Skip to main content Accessibility help
×
Home
Hostname: page-component-768ffcd9cc-8zwnf Total loading time: 0.323 Render date: 2022-12-07T01:18:40.608Z Has data issue: true Feature Flags: { "useRatesEcommerce": false } hasContentIssue true

8 - Constructing Viable Futures as ‘Adults’

Published online by Cambridge University Press:  21 April 2021

Elaine Chase
Affiliation:
Harvard University, Massachusetts
Jennifer Allsopp
Affiliation:
University of Sheffield
Get access

Summary

‘Because with everything that happened, I know I can write my life, which way shall I go. I can go the road that I want. Before now, everywhere was junction and block, sealed off and I can't jump.’ (Janan, in the UK)

Introduction

This chapter considers the opportunities and constraints encountered by young people in the study as they sought to realize the sorts of futures they aspired to. As such, it brings to light the bordered realities of their becoming. While many young people arriving in England, and to some extent in Italy, alluded to the expanding futures emerging in Europe, they frequently saw these new horizons shrinking as they approached adulthood, particularly if they still had uncertain legal status. At the juncture between institutionally defined childhood and adulthood, the notion of vulnerability, used by immigration and social care structures and systems as a sorting mechanism for deciding who is and is not eligible to support, takes on very different economic, social and political meanings. No longer meeting the institutional criteria of the ‘vulnerable child’, young people may paradoxically become more vulnerable as they encounter the multiple uncertainties of having an undetermined immigration status or, even when they do have status, are propelled towards independence with little preparation or support. Refocusing the lens away from individualized factors and circumstances typically associated with vulnerability towards more fundamental questions of the precarity – or the ‘politically-induced’ nature of precariousness (Butler 2006, 2009), we argue, forces a reconsideration of policies and practices and how they fundamentally determine young people's wellbeing outcomes, and whether or not they can construct the sorts of futures they aspire to.

Viable futures through becoming adult

Young people in the research commonly saw their personal priorities for moving forwards with their lives as a set of intersecting motives including finding safety, securing work, pursuing their education, family reunification and the right to a private life. Such pursuits were linked to achieving a degree of autonomy and greater responsibility which they associated with ‘becoming adult’.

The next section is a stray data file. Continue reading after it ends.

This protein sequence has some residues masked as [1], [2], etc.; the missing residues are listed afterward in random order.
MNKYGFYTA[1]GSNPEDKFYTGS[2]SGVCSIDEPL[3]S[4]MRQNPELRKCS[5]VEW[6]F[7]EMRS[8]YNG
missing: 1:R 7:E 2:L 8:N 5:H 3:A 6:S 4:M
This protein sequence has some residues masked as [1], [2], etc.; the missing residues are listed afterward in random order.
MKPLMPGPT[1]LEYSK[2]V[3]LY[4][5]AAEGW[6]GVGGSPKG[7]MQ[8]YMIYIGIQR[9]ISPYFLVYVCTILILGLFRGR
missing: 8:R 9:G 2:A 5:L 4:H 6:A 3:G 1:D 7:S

In Europe and North America, much research on transitions to adulthood has examined the trajectories of ‘disadvantaged youth’, especially men, in urban areas (McDowell 2001; Thomson et al 2002).

Type
Chapter
Information
Youth Migration and the Politics of Wellbeing
Stories of Life in Transition
, pp. 135 - 152
Publisher: Bristol University Press
Print publication year: 2020

Access options

Get access to the full version of this content by using one of the access options below. (Log in options will check for institutional or personal access. Content may require purchase if you do not have access.)

Save book to Kindle

To save this book to your Kindle, first ensure coreplatform@cambridge.org is added to your Approved Personal Document E-mail List under your Personal Document Settings on the Manage Your Content and Devices page of your Amazon account. Then enter the ‘name’ part of your Kindle email address below. Find out more about saving to your Kindle.

Note you can select to save to either the @free.kindle.com or @kindle.com variations. ‘@free.kindle.com’ emails are free but can only be saved to your device when it is connected to wi-fi. ‘@kindle.com’ emails can be delivered even when you are not connected to wi-fi, but note that service fees apply.

Find out more about the Kindle Personal Document Service.

Available formats
×

Save book to Dropbox

To save content items to your account, please confirm that you agree to abide by our usage policies. If this is the first time you use this feature, you will be asked to authorise Cambridge Core to connect with your account. Find out more about saving content to Dropbox.

Available formats
×

Save book to Google Drive

To save content items to your account, please confirm that you agree to abide by our usage policies. If this is the first time you use this feature, you will be asked to authorise Cambridge Core to connect with your account. Find out more about saving content to Google Drive.

Available formats
×